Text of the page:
No
2. Is there “potential that the whole product line may be sold off or spun off into its own entity down the line.”
No way!
3. Do “you want to create your own competitor, to effectively be on short lists (lists put together by clients making decisions) multiple times?”
No Again –

Case being that - He who wants dress shoes will not put Nike on the short list. But he who wants Nike will put Adidas on the short list because it is cheaper of the same functionality.
Noted. Having three "no" answers definitely points to that new product being added to Brand1, instead of having it's own brand. This also allows the new product to carry the "prestige/premium" aspect from Brand1, which may help it long-term. You might find that comforting, too, since there was some worry about being late to market. You can start it off with the right image.

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This was our strategy with XXXXXXX(brand2). We saw that the XXXXXXXXXXX market was burgeoning and thought that adding an XXXXXXX product line to XXXXXXX(brand1) would tarnish its brand image of “premium priced – but quality.”
Exactly! That product meets litmus test 1! By adding that particular a new product to Brand1, you would have harmed the integrity of the brand. As such, creating Brand2 ("economy"/unmanaged) was a very wise move.

Until now, I didn't realize you considered Brand1 to be "premium" (and I DEFINITELY won't argue it being that, either! -- it most certainly is top notch in its industry).

Nor did I necessarily equate Brand2 as being sub-premium. Of course, I would NEVER suggest marketing anything as sub-premium, as a consumer interprets that to mean "crap". The term "economy" is good, although it does carry some negatives among some audiences. Again, provide an "out" call to action, to the Premium brand, in case that audience lands on your economy brand site.

Aside: I'm reminded of blank video tape sales in the 1990s. Sony used "Premium" as the sub-branding moniker for normal quality tapes. It went up to "Professional" and "Broadcast Grade" and some other non-sense BS terms. Those were sold in bulk, up to 20 tapes in a pack, for $1 each, while the better tapes were sold as singles or maybe in 3-packs for about $3-4 each. Other brands, like Maxell, used Bronze, Silver, Gold and several higher meaningless quality-sounding words. JVC and TDK used somewhat more obscure sub-brandings like SX and EX, or HSG and EHG -- which didn't help consumers. While JVC and TDK clearly made better tapes, the word "Premium" or "Gold" snagged more buyers. Sad, really.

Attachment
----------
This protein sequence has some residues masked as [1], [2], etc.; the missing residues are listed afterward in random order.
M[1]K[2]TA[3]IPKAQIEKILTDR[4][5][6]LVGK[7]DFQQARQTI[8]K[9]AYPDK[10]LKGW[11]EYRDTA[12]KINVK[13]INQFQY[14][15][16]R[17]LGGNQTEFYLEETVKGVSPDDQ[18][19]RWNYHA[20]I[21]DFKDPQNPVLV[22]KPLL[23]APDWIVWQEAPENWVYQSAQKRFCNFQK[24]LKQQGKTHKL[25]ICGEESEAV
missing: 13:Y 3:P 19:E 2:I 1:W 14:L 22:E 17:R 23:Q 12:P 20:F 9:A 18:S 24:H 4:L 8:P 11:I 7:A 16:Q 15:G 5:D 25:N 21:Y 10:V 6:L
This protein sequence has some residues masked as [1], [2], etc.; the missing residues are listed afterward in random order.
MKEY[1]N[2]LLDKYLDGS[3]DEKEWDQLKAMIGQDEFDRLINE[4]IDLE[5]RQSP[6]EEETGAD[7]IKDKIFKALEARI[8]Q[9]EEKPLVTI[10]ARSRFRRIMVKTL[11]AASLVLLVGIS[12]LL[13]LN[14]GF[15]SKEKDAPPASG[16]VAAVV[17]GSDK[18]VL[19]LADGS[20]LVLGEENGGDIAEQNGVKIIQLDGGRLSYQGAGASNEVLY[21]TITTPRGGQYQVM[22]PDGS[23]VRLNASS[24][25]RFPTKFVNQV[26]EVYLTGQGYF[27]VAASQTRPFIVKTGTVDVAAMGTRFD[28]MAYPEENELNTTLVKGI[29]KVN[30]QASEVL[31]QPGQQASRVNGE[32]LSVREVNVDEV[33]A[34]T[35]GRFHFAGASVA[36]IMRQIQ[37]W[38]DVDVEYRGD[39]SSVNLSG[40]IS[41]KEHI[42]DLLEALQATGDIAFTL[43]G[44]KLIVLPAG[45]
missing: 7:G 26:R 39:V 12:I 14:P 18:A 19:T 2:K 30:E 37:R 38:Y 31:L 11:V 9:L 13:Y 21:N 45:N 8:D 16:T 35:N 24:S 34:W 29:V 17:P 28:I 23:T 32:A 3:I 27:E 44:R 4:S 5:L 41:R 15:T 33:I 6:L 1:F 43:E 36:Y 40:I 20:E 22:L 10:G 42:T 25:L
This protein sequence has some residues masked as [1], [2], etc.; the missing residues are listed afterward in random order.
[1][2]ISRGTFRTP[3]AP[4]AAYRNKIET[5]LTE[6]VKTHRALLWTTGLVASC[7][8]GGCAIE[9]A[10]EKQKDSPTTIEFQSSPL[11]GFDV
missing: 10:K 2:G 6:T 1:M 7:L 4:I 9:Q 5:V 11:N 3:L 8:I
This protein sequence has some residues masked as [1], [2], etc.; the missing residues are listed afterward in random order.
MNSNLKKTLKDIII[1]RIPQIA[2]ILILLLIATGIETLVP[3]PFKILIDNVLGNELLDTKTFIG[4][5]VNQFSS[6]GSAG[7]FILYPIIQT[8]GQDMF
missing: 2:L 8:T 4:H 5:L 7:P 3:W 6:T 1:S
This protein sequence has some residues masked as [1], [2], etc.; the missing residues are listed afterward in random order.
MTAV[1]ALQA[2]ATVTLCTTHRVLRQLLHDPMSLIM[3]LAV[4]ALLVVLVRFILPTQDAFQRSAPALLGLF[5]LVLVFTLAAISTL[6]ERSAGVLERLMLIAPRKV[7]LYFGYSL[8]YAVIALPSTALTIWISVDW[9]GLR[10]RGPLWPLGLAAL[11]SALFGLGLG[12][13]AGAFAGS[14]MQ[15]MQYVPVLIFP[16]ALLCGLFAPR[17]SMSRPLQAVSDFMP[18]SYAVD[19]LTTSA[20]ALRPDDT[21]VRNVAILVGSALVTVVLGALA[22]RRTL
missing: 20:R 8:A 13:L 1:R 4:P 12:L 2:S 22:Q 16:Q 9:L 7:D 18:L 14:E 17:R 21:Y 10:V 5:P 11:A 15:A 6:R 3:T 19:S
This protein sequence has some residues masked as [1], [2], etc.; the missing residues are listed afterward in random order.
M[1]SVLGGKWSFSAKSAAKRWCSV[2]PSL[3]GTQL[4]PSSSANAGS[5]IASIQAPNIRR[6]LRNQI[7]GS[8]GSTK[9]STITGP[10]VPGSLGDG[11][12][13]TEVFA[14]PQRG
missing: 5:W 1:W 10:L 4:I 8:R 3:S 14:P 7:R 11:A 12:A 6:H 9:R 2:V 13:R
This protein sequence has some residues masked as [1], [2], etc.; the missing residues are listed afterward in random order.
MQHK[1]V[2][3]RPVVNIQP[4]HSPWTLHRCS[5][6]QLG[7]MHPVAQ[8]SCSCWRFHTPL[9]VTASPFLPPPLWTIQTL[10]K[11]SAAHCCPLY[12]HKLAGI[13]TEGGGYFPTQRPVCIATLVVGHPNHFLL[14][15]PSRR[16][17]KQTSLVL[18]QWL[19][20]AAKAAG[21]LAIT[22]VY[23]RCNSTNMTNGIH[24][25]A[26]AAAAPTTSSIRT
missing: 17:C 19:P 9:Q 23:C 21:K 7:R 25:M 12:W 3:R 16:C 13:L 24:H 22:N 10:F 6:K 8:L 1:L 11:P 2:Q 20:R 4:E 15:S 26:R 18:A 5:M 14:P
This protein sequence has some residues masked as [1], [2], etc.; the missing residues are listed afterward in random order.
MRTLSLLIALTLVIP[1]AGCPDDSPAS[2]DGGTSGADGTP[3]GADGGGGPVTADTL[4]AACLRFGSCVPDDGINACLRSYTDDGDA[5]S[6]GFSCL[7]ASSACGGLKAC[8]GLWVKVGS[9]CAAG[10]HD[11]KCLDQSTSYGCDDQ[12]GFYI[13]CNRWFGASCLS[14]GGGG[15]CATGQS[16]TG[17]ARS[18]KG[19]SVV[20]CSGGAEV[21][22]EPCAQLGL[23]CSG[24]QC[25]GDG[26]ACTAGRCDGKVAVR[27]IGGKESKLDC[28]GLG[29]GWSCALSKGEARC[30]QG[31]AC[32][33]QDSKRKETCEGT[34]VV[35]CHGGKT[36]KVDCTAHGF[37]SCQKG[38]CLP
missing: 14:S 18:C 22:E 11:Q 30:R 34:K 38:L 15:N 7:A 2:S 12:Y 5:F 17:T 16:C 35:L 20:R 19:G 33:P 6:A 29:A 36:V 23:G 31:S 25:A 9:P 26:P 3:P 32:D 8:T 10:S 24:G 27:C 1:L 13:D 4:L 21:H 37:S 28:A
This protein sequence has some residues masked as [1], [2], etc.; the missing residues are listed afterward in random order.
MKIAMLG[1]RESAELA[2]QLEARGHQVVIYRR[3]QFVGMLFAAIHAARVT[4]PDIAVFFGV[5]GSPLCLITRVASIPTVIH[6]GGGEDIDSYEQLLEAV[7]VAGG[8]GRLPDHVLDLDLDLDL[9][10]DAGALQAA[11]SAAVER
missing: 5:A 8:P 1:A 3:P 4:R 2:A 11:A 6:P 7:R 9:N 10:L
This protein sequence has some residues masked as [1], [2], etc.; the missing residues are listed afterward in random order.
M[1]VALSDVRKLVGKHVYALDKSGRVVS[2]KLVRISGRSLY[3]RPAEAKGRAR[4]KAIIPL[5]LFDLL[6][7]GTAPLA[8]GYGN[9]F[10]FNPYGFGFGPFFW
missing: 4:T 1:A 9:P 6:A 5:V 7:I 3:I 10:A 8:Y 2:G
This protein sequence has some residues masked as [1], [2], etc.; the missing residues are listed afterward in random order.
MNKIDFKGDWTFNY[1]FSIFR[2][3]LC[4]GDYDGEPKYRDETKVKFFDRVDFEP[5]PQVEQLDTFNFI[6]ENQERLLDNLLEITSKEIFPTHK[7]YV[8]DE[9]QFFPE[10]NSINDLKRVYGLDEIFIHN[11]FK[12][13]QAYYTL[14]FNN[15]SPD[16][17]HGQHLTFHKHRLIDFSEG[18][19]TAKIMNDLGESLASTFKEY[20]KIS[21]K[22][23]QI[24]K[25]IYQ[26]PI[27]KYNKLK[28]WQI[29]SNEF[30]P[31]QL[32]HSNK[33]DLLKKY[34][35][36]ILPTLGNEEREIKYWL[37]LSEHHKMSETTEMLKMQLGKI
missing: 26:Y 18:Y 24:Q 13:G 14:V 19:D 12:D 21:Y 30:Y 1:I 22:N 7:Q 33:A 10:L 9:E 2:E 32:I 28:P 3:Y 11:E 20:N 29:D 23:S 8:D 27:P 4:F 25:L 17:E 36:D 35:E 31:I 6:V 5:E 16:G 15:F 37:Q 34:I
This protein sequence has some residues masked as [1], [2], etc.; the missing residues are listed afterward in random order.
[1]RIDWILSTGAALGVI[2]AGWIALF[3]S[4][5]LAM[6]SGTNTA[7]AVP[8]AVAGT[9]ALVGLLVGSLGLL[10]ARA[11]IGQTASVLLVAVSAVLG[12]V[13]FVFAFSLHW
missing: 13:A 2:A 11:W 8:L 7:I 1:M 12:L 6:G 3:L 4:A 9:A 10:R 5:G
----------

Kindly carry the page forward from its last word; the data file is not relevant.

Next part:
Consider inserting the "premium quality" imagery into Brand1**, while focusing on the "economical" for Brand2. I've always known that your Brand1 was not budget priced, but that never bothered me, as it was truly a "premium quality" product and I felt the value was worth the extra cost. This is where counteractive marketing comes in ("why not to use cheap XXXXXX"), but that's a whole difference conversation.

** I've not checked the site yet, so maybe this is already in place? **

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We strategized that by multibranding we could skim both XXXXXX and XXXXXXXXX market groups simultaneously - while adding brand equity (XXXXXX2 brand) in the process.
I like it. Indeed you can probably do this.

The only challenge is going to be age deference in SEO algorithms, as well as having to dual up the marketing for two main brands.

In fact, you may find Brand2 required more marketing than Brand1, so hopefully the profits margins will justify it. That's an issue when Product2/Brand2 is supposed to be the "cheaper" item. In fact, I think that's what may have led to some of the muddying of American auto brands through the 1990s. (That's a hypothesis level statement, which would require further review. So don't quote me!)

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My vision was to create 5 complementary brands that would be known as “XXXXXXXXX Group.”
They would include:
1. XXXXXXX1 – Premium XXXXXX
2. XXXXXXX3 – Enterprise Grade
3. XXXXXXX2 - Economy, Would later evolve into XXXXXXXX
4. XXXXXXX4 – XXXXXX would also act as a consultancy arm that would help ISV’s evolve
5. XXXXXXX5 – Budget XXXXXXXX with a 1 Plan Only pricing scheme. The logo, and design, have already been created. We are ready to launch this one immediately actually.
This does somewhat change the conversation now. You're wanting to move to a corporate structure, and some of those business plans will clearly require separate sub operations to maintain. Multi branding becomes necessity at this point. However, you still want to minimize it. For example, Economy vs Budget -- to most people (myself included), this means the same thing. Of course, I've redacted the product differences.

In general, I'd suggest Budget(#5) could be part of the core #1, where Brand1/Premium is the self-labeled brand of the corporate entity. Then again, we get back to litmus test #1, where the new brand could harm the image of the main "premium" status of the main brand. So Brand5, a new brand, is a necessity.

Aside: This reminds me of GM trucks, the only General Motors product to really carry the "GM" branding. That's a product they really built their name on, and are very proud of. You're clearly not much different here, quite proud of your main brand (and I don't blame you -- it's good).